onsdag den 4. december 2013

The right way to learn!

How do you learn?

A discussion that often arises during conferences, on twitter and different blogs is the approach to learning - what is the "right way" to learn, and what is the wrong way? Is certification the evil of all times, or is it okay, should we learn about testing by reading books about flying hot air ballons or should we do a TMap or ISTQB training?

I can't answer that question - i don't have "best practice", but I can tell you a bit about how I learn. In order to do that a few words about my background:
  • highschool (I survivied - didn't exactly excell :-))
  • 9 years in the airforce as corporal
  • 17 years in Systematic as tester, test manager, test architect and last program test manager
  • 2 years as consultant in Sogeti Denmark
  • scout (not currently active)
  • creative, love using my hands
  • love interacting with other people with the same interests as me
  • read books about testing... or fantasy... sometimes
So not a classic IT background, but ever since I started my carreer as tester I had a need/urge to learn - I wanted to know more - move further on. I have learned through many different channels during my life as a tester. I have completed a bit of formal training:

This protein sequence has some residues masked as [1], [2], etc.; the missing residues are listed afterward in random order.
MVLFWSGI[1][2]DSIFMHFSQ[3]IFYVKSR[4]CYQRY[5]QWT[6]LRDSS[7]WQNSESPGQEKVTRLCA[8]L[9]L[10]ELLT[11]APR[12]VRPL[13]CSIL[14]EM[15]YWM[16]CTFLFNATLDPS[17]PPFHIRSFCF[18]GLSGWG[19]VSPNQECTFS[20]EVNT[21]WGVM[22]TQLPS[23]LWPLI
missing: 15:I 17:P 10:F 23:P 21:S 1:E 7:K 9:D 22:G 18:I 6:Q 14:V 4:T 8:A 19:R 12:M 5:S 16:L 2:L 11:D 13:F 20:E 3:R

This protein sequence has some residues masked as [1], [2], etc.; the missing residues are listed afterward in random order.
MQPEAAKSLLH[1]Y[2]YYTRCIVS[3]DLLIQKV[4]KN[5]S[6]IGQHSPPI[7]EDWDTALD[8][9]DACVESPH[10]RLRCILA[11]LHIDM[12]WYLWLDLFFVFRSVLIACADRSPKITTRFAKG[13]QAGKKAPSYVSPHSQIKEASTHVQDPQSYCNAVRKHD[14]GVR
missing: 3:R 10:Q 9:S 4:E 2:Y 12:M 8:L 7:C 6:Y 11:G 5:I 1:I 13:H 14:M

• ISEB foundation
  • ISEB practitioner
  • Certified scrum master
  • Certified CAT trainer
  • TPI foundation
  • TMap Test engineer
  • BUsiness driven test management
  • Test management training with SQE
  • and probably others over the years ;-)
I have participated in conferences every year since 2004. And I still go to participate in tutorials every time - there are so much great stuff to learn from that, from skilled practitioners who have a lot of experiences to share.

I participate in networks in Denmark when I have time. Sharing knowledge, giving some to others and getting a lot back. And that is also what I love about the conferences, not just the track sessions, but all the discussions in the breaks and in the evenings - I grow and learn from every meeting with new practitioners.

I read books. That is; I attempt to read books but lack time. My library is always growing and I always bring home an extended list of books when I have been together with other testers. I don't always read the entire book, there might be parts that catches my eyes and others that doesn't sound too interesting - some books I buy but never get to read! (an example; how to test SAP... I thought I really needed to learn but I never got around to read it, it's just standing there).

I read blogs. Not as many and as often as I would love to - time is still a factor here. But I try to read regularly. And from twitter I get pointed in the direction of interesting blogs all the time.

I do other things than testing! yep I said it, my life is so many other things than testing - and I prioritize to have a full life with people I love, doing other things that I also love and more than anything else... have fun.